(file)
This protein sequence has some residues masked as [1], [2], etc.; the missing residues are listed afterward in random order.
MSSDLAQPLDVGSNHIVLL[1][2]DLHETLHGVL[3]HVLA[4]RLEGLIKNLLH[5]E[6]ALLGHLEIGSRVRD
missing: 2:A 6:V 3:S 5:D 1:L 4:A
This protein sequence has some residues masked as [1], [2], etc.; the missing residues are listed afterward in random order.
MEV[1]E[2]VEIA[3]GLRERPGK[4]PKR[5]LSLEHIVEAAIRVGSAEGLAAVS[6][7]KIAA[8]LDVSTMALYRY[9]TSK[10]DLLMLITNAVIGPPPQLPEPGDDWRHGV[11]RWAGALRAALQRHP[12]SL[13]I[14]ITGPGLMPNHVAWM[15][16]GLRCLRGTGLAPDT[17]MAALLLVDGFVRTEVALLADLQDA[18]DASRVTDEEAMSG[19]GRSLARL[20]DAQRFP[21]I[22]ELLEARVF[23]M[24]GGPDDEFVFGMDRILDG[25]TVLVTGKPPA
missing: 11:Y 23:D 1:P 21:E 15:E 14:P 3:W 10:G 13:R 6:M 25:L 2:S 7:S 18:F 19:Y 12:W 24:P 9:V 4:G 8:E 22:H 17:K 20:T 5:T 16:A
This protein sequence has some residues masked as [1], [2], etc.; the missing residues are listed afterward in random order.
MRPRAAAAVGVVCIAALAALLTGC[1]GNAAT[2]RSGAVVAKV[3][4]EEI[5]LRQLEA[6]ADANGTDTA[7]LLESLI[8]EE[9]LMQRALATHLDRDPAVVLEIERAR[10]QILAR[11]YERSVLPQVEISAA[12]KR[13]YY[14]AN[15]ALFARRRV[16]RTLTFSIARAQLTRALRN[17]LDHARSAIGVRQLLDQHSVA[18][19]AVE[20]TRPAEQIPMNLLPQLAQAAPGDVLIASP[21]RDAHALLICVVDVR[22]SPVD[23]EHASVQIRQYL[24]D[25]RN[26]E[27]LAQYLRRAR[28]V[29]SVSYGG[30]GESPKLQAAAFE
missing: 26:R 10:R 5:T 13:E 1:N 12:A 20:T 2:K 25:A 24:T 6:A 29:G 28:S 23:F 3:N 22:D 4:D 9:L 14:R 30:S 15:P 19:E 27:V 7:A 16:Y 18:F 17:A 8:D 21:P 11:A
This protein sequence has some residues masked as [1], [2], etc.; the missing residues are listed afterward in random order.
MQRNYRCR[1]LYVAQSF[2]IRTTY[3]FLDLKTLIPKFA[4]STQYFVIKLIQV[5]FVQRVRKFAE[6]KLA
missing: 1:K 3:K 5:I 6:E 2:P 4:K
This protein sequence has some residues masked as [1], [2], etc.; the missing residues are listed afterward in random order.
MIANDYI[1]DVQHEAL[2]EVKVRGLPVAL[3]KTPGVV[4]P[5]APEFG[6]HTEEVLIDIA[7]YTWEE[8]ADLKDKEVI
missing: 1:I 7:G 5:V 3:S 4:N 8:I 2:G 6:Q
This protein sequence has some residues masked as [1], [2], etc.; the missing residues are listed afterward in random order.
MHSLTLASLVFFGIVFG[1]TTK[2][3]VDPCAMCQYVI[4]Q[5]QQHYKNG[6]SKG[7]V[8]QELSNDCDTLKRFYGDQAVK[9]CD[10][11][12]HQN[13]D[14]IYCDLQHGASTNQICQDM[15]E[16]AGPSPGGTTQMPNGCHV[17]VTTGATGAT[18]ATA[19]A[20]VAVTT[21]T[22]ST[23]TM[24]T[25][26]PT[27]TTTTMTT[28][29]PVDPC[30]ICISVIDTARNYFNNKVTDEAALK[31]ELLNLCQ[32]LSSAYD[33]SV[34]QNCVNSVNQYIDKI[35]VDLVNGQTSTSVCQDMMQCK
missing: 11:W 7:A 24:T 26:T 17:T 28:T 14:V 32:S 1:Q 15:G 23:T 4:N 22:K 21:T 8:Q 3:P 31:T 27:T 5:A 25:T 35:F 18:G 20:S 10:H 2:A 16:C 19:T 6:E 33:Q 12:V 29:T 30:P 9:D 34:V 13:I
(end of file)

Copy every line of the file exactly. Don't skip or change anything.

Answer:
This protein sequence has some residues masked as [1], [2], etc.; the missing residues are listed afterward in random order.
MSSDLAQPLDVGSNHIVLL[1][2]DLHETLHGVL[3]HVLA[4]RLEGLIKNLLH[5]E[6]ALLGHLEIGSRVRD
missing: 2:A 6:V 3:S 5:D 1:L 4:A
This protein sequence has some residues masked as [1], [2], etc.; the missing residues are listed afterward in random order.
MEV[1]E[2]VEIA[3]GLRERPGK[4]PKR[5]LSLEHIVEAAIRVGSAEGLAAVS[6][7]KIAA[8]LDVSTMALYRY[9]TSK[10]DLLMLITNAVIGPPPQLPEPGDDWRHGV[11]RWAGALRAALQRHP[12]SL[13]I[14]ITGPGLMPNHVAWM[15][16]GLRCLRGTGLAPDT[17]MAALLLVDGFVRTEVALLADLQDA[18]DASRVTDEEAMSG[19]GRSLARL[20]DAQRFP[21]I[22]ELLEARVF[23]M[24]GGPDDEFVFGMDRILDG[25]TVLVTGKPPA
missing: 11:Y 23:D 1:P 21:E 15:E 14:P 3:W 10:G 13:R 6:M 25:L 2:S 7:S 18:F 19:Y 12:W 24:P 9:V 4:G 8:E 22:H 17:K 20:T 5:T 16:A
This protein sequence has some residues masked as [1], [2], etc.; the missing residues are listed afterward in random order.
MRPRAAAAVGVVCIAALAALLTGC[1]GNAAT[2]RSGAVVAKV[3][4]EEI[5]LRQLEA[6]ADANGTDTA[7]LLESLI[8]EE[9]LMQRALATHLDRDPAVVLEIERAR[10]QILAR[11]YERSVLPQVEISAA[12]KR[13]YY[14]AN[15]ALFARRRV[16]RTLTFSIARAQLTRALRN[17]LDHARSAIGVRQLLDQHSVA[18][19]AVE[20]TRPAEQIPMNLLPQLAQAAPGDVLIASP[21]RDAHALLICVVDVR[22]SPVD[23]EHASVQIRQYL[24]D[25]RN[26]E[27]LAQYLRRAR[28]V[29]SVSYGG[30]GESPKLQAAAFE
missing: 26:R 10:R 5:T 13:E 1:N 12:A 20:T 2:K 25:A 24:T 6:A 29:G 28:S 23:F 3:N 22:D 4:D 9:L 14:R 30:S 15:P 19:E 27:V 7:A 16:Y 18:F 17:A 8:D 21:P 11:A
This protein sequence has some residues masked as [1], [2], etc.; the missing residues are listed afterward in random order.
MQRNYRCR[1]LYVAQSF[2]IRTTY[3]FLDLKTLIPKFA[4]STQYFVIKLIQV[5]FVQRVRKFAE[6]KLA
missing: 1:K 3:K 5:I 6:E 2:P 4:K
This protein sequence has some residues masked as [1], [2], etc.; the missing residues are listed afterward in random order.
MIANDYI[1]DVQHEAL[2]EVKVRGLPVAL[3]KTPGVV[4]P[5]APEFG[6]HTEEVLIDIA[7]YTWEE[8]ADLKDKEVI
missing: 1:I 7:G 5:V 3:S 4:N 8:I 2:G 6:Q
This protein sequence has some residues masked as [1], [2], etc.; the missing residues are listed afterward in random order.
MHSLTLASLVFFGIVFG[1]TTK[2][3]VDPCAMCQYVI[4]Q[5]QQHYKNG[6]SKG[7]V[8]QELSNDCDTLKRFYGDQAVK[9]CD[10][11][12]HQN[13]D[14]IYCDLQHGASTNQICQDM[15]E[16]AGPSPGGTTQMPNGCHV[17]VTTGATGAT[18]ATA[19]A[20]VAVTT[21]T[22]ST[23]TM[24]T[25][26]PT[27]TTTTMTT[28][29]PVDPC[30]ICISVIDTARNYFNNKVTDEAALK[31]ELLNLCQ[32]LSSAYD[33]SV[34]QNCVNSVNQYIDKI[35]VDLVNGQTSTSVCQDMMQCK
missing: 11:W 7:A 24:T 26:T 17:T 28:T 14:V 32:S 1:Q 15:G 23:T 4:N 22:K 21:T 8:Q 3:P 31:T 27:T 5:A 25:T 35:F 18:G 20:S 10:H 2:A 16:C 19:T 6:E 33:Q 12:V 29:T 30:P 9:D 34:V 13:I